Tuesday, October 7, 2008

Wall Street is a Living Museum

Wall Street is a metaphor for a historical past. It doesn’t exist anymore; indeed, it barely existed prior to the recent financial meltdown.

Most of the major investment banking firms left lower Manhattan decades ago. 9/11 drove others away. Goldman Sachs and the recently expired Bear Stearns and Lehman Brothers were in midtown.

Merrill Lynch, Pierce, Fenner & Smith was once the brokerage firm for the little investor. That role is now served by Charles Schwab in San Francisco - Montgomery Street not Wall Street.

Goldman Sachs and GE have turned to the sage of Omaha, Warren Buffet, for financing in these perilous times while Morgan Stanley beseeched a Japanese Bank.

Municipal bonds are dominated by PIMCO in Newport Beach, California. Fidelity, the mutual fund kingpin, is in Boston.

Two of the three remaining large banks in America are based in San Francisco and Charlotte.

Hedge funds are based everywhere today, but many are soon to be nowhere.

The legendary giants of investment banking have no modern equivalents with the exception of Feliz Rohaytn at Lazard Freres, but his prime was decades ago. J. P. Morgan, Jay Cooke, Charles Merrill, Jacob Schiff, Andre Meyer, Robert Lehman and Stanley Weinberg are historical figures. Michael Milken was a financial genius, bankrolling the telecom revolution, the cable industry, and Vegas, but the King of Junk Bonds pled guilty to 6 felonies in 1989.

The Wall Street Bull is but a historical sculpture since Merrill Lynch suddenly turned bearish and sold out to the Bank of America, a Charlotte, North Carolina bank.

The Exchange’s trading floor could just as easily be in Peoria or Omaha or anywhere on the internet. Most trading is computerized. Indeed, the New York Stock Exchange merged last year with Euronext, the European concern that owned the Paris, Brussels, and Amsterdam exchanges. The key to the merger is that Euronext is an EFT only exchange. The result is that the NYSE is moving away from the floor trader for its transactions. He too will be an historical anachronism.

Wall Street is the exemplar of Joseph Schumpeter’s theory of the creative destruction of capitalism. Old ways of doing business are replaced by new.

Wall Street has a Tiffany and BMW dealership where investment bankers once transacted business.

23 Wall Street, the fabled House of Morgan directly across from the Exchange, will become a store anchored to a condo development, if financing can be procured. 37 Wall Street, the home of Trust Company of America, is now apartments with small studios going for $2,000 per month. 55 Wall Street, the old Merchants Exchange, is a hotel, and 63 Wall Street, Brown Brothers Harriman’s former haunt, is now residential. 16 Wall Street is a health club. AIG moved its headquarters to near Wall Street, but AIG itself may soon be history.

The major firms have all merged, dissolved, or been acquired by German, Swiss, and Japanese banks. Only Goldman Sachs and Morgan Stanley remain, and that may be temporal.

We have great living museums in this country: Colonial Williamsburg, The Henry Ford & Greenfield Village, Old Sturbridge Village, Plimoth Plantation, LBJ’s ranch on the Pedernales, the Polynesian Cultural Center, and now Wall Street. We still have a few small orange groves here in Orange County. We put up a plaque and call them a museum.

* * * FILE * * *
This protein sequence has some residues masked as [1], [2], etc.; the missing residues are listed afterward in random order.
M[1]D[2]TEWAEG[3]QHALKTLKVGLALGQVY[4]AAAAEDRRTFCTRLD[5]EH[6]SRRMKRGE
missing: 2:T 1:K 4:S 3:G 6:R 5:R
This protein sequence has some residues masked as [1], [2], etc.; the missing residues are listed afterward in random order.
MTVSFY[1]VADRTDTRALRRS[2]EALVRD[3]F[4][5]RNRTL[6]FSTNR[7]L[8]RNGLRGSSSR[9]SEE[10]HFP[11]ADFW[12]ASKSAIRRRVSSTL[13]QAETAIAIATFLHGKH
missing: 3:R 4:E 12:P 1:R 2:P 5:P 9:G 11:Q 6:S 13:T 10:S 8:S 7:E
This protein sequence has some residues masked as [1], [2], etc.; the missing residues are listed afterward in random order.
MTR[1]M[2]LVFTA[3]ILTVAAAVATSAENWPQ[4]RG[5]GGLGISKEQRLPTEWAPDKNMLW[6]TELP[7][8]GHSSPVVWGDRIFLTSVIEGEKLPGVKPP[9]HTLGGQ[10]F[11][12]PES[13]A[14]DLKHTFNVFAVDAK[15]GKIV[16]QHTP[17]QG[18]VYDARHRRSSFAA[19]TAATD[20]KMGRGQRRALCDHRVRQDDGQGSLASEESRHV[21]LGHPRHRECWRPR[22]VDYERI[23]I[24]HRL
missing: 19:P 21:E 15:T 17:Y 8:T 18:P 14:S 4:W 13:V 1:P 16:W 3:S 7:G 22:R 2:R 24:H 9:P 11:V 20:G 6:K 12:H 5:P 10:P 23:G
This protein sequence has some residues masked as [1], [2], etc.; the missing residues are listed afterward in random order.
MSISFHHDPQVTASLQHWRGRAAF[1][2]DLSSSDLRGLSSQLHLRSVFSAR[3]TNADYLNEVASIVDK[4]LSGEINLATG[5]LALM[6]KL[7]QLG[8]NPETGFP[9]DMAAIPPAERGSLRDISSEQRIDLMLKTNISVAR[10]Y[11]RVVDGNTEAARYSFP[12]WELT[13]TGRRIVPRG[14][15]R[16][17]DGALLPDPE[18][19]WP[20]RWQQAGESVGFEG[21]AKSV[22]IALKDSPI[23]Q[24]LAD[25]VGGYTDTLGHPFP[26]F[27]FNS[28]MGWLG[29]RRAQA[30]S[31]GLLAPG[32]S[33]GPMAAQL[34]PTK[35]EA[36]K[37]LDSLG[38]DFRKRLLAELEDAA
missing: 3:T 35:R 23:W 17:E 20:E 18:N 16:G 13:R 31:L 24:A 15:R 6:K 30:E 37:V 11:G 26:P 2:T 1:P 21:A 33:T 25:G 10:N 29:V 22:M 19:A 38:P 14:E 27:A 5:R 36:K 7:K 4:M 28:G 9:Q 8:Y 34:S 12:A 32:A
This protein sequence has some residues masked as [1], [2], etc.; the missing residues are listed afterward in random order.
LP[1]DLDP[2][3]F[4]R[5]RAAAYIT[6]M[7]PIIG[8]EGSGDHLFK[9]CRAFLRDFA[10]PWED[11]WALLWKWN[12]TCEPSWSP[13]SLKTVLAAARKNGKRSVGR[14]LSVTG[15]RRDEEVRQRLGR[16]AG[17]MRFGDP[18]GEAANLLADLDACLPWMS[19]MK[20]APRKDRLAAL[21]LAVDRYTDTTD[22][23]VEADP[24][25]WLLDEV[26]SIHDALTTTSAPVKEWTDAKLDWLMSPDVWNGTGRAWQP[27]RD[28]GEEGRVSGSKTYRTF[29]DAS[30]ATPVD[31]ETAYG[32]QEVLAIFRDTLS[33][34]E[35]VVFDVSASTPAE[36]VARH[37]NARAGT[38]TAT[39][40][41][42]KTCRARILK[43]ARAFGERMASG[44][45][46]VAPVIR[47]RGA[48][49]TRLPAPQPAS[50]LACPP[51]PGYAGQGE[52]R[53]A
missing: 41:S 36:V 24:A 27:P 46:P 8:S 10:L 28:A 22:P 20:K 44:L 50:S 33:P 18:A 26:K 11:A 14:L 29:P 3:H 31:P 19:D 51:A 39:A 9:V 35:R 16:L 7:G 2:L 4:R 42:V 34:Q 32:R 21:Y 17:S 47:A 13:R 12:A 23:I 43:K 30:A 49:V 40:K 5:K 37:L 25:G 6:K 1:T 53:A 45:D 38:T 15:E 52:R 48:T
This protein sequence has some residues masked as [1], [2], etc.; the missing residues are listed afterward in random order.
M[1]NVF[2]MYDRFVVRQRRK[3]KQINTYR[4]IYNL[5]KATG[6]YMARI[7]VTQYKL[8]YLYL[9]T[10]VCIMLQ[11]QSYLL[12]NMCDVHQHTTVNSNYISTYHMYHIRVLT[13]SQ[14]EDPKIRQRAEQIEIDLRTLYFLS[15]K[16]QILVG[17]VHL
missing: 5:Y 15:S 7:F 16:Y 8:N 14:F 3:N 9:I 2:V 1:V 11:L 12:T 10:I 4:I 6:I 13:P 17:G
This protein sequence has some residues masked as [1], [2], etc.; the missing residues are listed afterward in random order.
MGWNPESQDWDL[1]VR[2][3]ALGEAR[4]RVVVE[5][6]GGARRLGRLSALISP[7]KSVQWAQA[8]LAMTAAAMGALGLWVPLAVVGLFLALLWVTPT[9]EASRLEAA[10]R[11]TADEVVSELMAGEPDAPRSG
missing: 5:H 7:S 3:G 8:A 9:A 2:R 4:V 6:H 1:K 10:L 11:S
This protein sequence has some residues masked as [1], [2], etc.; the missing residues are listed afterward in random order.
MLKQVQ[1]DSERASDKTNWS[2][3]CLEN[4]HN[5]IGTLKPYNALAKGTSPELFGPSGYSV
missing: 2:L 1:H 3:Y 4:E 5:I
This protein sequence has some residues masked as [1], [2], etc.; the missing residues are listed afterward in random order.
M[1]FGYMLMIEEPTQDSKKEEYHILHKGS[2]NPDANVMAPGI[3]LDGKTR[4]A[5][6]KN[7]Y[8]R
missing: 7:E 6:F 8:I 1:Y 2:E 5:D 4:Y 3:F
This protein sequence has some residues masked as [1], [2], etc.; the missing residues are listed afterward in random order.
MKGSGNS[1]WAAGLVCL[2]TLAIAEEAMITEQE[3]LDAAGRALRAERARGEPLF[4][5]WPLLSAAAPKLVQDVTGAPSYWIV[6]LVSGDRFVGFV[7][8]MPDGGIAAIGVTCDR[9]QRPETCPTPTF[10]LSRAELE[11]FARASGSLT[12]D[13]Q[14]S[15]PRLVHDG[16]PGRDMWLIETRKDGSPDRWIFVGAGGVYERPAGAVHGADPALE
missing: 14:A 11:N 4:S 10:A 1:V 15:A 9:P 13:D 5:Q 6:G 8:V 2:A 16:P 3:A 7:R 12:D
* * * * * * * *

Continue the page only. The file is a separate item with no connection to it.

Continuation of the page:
Why not add the New York Stock Exchange, still on Wall Street, to the list. It’s a real time, living museum – more exciting than any Hollywood reality show. Have actors pretend to be floor traders. Have Disney design an audio-animatronic J.P Morgan, explaining the cost of his yacht. Bring back the ticker tape.

Exhibits shall include:

A tombstone notice

A debenture

A prospectus

A proxy statement

A tender offer

One classic share of Playboy stock with its centerfold artwork

A classic share of an old blue chip stock with its seminude Greek or Roman Goddess

Copies of historic financial publications

Business Week

Financial Times



Wall Street Journal

Bawl Street Journal

Extant stock pages, such as the Los Angeles Times

A separate room will highlight traditional examples of securities fraud. A focus could be on the well-publicized activities of Joe Kennedy prior to the Great Crash.

Yet another room would be on the Roaring Twenties, followed by Black Thursday, Black Monday, and Black Tuesday. A picture of a broker jumping off a building would be a wonderful addition, even if is an urban myth.

The legal room will include

The Delaware Corporate Code

The Securities Exchange Act of 1933

The Securities Exchange Act of 1934

The Williams Act



Texas Gulf Sulphur & insider trading

Somewhere in this exhibit should be a description of the exploits of Tommy “the Cork” Corcoran.

All legal documents shall be accompanied by The Idiot’s Guide to that document

The final hall will commemorate the end of Wall Street, including samples of:

Adjustable rate mortgages (ARM)

Sub-prime mortgages

Collateralized debt obligations

Credit default swaps

Mark to mark regulations

Lehman Brother’s last Annual Report and Form 10K

The final exhibit on the exit from the museum will be a copy of Lehman Bothers bankruptcy petition, which signifies both the largest bankruptcy in American history, and the formal demise of Wall Street.

Let the NYSE join the Lower East Side Tenement Museum and the South Street Seaport as the major museum representative of Manhattan’s past at the foot of the island.

New York needs Wall Street, but Wall Street doesn’t need New York.

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